Ponte Vedra Beach, Fla.– THE PLAYERS Foundation has joined forces with Broncos quarterback Tim Tebow to stage the first annual Tim Tebow Foundation Celebrity Golf Classic, tournament officials announced today. The two-day event will take place at TPC Sawgrass, May 6-7 to raise much-needed funds for at-risk children throughout the world. For more, visit

Tebow also recently told The Florida Times that he's been working very hard this offseason and is looking forward to the opportunity to lead Denver and try to win games. He went on to add on his progression as an NFL quarterback, that he doesn't "feel like it’s even close from last year to where I am now. In fact, it’s not even close to where I am now from the end of last season. I’m much more prepared."

On different note, Broncos Pro Bowl wide receiver Brandon Lloyd tweeted today that "things are looking good" regarding cornerback Champ Bailey's contract negotiations with Denver.

Monday, February 21, 2011

The Broncos are still behind Tim Tebow

On Monday, NFL Network Insider Michael Lombardi wrote an article stating that the quarterback position was one Denver should target in the Draft, seeing as quarterback Tim Tebow may not be the long term solution.

"Tebow is a man without much support in Denver," wrote Lombardi. "Making quarterback a huge need."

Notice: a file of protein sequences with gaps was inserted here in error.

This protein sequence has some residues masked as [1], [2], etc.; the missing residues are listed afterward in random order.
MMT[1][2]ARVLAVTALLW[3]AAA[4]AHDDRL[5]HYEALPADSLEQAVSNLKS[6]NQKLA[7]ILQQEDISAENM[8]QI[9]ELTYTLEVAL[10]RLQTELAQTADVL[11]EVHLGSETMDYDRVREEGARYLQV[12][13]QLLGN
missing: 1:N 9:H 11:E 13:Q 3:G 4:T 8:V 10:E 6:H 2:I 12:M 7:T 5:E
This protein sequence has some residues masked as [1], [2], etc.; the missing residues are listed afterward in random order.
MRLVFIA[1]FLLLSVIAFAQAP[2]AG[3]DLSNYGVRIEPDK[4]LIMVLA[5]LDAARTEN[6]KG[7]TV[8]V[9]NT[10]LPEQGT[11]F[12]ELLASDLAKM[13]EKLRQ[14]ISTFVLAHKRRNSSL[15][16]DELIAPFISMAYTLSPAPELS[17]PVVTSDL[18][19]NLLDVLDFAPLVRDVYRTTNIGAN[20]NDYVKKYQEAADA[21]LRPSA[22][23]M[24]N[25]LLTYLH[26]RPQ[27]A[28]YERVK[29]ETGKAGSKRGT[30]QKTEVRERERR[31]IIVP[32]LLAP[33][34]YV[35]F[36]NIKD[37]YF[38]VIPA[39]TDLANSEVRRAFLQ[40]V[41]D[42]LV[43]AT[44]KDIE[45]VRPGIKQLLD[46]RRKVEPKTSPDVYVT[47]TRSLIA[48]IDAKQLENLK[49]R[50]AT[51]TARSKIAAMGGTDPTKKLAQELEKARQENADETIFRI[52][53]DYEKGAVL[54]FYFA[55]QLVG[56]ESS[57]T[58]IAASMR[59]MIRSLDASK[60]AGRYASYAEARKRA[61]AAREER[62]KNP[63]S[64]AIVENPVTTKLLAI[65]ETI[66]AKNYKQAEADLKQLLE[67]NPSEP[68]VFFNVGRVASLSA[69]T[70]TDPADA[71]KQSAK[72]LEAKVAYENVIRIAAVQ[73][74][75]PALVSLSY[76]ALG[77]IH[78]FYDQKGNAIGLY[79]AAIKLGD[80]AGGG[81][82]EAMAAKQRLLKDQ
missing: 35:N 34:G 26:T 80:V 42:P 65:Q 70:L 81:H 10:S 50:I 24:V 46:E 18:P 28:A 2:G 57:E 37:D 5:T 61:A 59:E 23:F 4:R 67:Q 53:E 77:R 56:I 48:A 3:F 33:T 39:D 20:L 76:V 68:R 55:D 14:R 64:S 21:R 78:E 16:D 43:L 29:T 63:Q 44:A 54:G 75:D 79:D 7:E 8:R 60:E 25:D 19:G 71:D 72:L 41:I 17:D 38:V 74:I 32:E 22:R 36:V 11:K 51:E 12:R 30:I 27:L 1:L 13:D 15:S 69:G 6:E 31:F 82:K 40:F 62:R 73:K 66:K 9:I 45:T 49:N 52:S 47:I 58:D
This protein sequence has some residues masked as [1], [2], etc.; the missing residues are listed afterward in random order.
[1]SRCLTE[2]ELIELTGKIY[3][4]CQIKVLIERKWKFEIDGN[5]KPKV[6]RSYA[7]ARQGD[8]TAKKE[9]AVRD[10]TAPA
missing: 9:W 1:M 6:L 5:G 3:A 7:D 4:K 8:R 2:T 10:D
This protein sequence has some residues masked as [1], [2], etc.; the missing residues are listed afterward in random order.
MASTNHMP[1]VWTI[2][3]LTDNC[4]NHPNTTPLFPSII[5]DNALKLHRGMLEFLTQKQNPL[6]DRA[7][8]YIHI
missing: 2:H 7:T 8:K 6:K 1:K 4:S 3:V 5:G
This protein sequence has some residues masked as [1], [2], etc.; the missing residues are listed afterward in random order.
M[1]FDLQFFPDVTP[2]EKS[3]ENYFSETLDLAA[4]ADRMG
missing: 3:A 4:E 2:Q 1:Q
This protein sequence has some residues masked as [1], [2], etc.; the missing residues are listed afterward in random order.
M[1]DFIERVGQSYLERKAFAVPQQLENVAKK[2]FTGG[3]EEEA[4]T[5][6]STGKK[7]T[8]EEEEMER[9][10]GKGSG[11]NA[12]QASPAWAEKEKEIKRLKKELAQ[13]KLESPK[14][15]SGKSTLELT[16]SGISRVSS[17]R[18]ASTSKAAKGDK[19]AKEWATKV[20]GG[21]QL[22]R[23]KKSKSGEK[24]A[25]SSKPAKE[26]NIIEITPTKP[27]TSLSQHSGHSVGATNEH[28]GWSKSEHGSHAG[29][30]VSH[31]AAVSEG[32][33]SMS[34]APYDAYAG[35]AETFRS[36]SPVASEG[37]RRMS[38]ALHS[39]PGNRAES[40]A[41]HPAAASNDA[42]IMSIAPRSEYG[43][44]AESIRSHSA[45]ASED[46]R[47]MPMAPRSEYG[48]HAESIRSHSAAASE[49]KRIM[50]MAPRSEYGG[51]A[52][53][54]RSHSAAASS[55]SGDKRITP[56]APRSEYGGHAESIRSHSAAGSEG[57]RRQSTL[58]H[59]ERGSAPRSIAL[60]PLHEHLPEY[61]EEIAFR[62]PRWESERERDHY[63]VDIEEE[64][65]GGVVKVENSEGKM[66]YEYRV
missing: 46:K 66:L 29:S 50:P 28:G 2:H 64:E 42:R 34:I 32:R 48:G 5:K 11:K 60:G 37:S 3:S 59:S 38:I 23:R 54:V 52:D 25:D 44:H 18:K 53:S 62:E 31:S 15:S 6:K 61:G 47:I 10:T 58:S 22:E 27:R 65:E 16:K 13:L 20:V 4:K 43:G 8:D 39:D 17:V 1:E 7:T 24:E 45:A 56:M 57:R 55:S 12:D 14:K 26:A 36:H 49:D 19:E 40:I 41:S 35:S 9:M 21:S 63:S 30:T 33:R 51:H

According to Lombardi, all support in the Broncos organization for Tim Tebow left with former Head Coach Josh McDaniels. That could be true, if you don't count Denver's current Head Coach John Fox, Vice President John Elway and Pro Bowl wide receiver Brandon Lloyd into the equation.

“The thing that’s impressive about Tebow is that he’s not afraid to be great, he has as good intangibles as any athlete I’ve ever been around," said Fox in January. According to reports, if Tebow would have been available in the second round of the 2010 NFL Draft last April, Fox and the Panthers probably would have selected him.

"I think he's a very good football player, and if anyone can turn themselves into a great QB, Tim can. Myself and our entire organization think very highly of him," tweeted Broncos Vice President of football operations John Elway. "We were very pleased with his first year as a Bronco and any speculation that the Denver Broncos are considering moving Tim is completely false."